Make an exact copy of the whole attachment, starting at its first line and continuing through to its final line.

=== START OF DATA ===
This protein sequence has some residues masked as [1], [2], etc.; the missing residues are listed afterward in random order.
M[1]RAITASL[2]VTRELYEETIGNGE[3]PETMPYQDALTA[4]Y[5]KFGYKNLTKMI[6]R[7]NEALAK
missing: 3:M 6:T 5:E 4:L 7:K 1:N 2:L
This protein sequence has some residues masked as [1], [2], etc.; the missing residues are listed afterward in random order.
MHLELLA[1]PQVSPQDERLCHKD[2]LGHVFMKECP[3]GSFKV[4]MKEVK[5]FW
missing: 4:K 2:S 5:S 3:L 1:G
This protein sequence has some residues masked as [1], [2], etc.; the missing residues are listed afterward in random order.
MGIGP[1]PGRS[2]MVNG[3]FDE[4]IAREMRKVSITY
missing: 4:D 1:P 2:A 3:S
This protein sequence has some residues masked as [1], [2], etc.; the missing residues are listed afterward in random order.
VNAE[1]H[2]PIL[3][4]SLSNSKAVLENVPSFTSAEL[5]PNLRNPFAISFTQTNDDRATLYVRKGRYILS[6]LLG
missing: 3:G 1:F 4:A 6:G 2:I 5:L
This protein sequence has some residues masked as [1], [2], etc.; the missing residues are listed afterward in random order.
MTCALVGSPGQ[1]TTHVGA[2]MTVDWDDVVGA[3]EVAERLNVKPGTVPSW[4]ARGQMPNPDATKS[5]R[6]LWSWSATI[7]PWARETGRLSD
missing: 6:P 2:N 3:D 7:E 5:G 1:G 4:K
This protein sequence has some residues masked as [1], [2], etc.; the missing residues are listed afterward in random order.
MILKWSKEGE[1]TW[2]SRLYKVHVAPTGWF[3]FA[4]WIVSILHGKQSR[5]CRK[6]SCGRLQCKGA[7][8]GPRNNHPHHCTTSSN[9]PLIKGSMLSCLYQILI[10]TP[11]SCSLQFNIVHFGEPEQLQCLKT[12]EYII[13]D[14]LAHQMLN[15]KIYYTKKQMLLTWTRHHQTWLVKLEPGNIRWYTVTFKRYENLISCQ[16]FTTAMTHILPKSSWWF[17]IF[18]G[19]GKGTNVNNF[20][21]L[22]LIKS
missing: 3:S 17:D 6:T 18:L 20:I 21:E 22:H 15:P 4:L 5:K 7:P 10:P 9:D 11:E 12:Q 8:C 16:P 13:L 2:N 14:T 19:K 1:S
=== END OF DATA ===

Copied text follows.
This protein sequence has some residues masked as [1], [2], etc.; the missing residues are listed afterward in random order.
M[1]RAITASL[2]VTRELYEETIGNGE[3]PETMPYQDALTA[4]Y[5]KFGYKNLTKMI[6]R[7]NEALAK
missing: 3:M 6:T 5:E 4:L 7:K 1:N 2:L
This protein sequence has some residues masked as [1], [2], etc.; the missing residues are listed afterward in random order.
MHLELLA[1]PQVSPQDERLCHKD[2]LGHVFMKECP[3]GSFKV[4]MKEVK[5]FW
missing: 4:K 2:S 5:S 3:L 1:G
This protein sequence has some residues masked as [1], [2], etc.; the missing residues are listed afterward in random order.
MGIGP[1]PGRS[2]MVNG[3]FDE[4]IAREMRKVSITY
missing: 4:D 1:P 2:A 3:S
This protein sequence has some residues masked as [1], [2], etc.; the missing residues are listed afterward in random order.
VNAE[1]H[2]PIL[3][4]SLSNSKAVLENVPSFTSAEL[5]PNLRNPFAISFTQTNDDRATLYVRKGRYILS[6]LLG
missing: 3:G 1:F 4:A 6:G 2:I 5:L
This protein sequence has some residues masked as [1], [2], etc.; the missing residues are listed afterward in random order.
MTCALVGSPGQ[1]TTHVGA[2]MTVDWDDVVGA[3]EVAERLNVKPGTVPSW[4]ARGQMPNPDATKS[5]R[6]LWSWSATI[7]PWARETGRLSD
missing: 6:P 2:N 3:D 7:E 5:G 1:G 4:K
This protein sequence has some residues masked as [1], [2], etc.; the missing residues are listed afterward in random order.
MILKWSKEGE[1]TW[2]SRLYKVHVAPTGWF[3]FA[4]WIVSILHGKQSR[5]CRK[6]SCGRLQCKGA[7][8]GPRNNHPHHCTTSSN[9]PLIKGSMLSCLYQILI[10]TP[11]SCSLQFNIVHFGEPEQLQCLKT[12]EYII[13]D[14]LAHQMLN[15]KIYYTKKQMLLTWTRHHQTWLVKLEPGNIRWYTVTFKRYENLISCQ[16]FTTAMTHILPKSSWWF[17]IF[18]G[19]GKGTNVNNF[20][21]L[22]LIKS
missing: 3:S 17:D 6:T 18:L 20:I 21:E 22:H 15:P 4:L 5:K 7:P 10:P 9:D 11:E 12:Q 8:C 16:P 13:L 2:N 14:T 19:K 1:S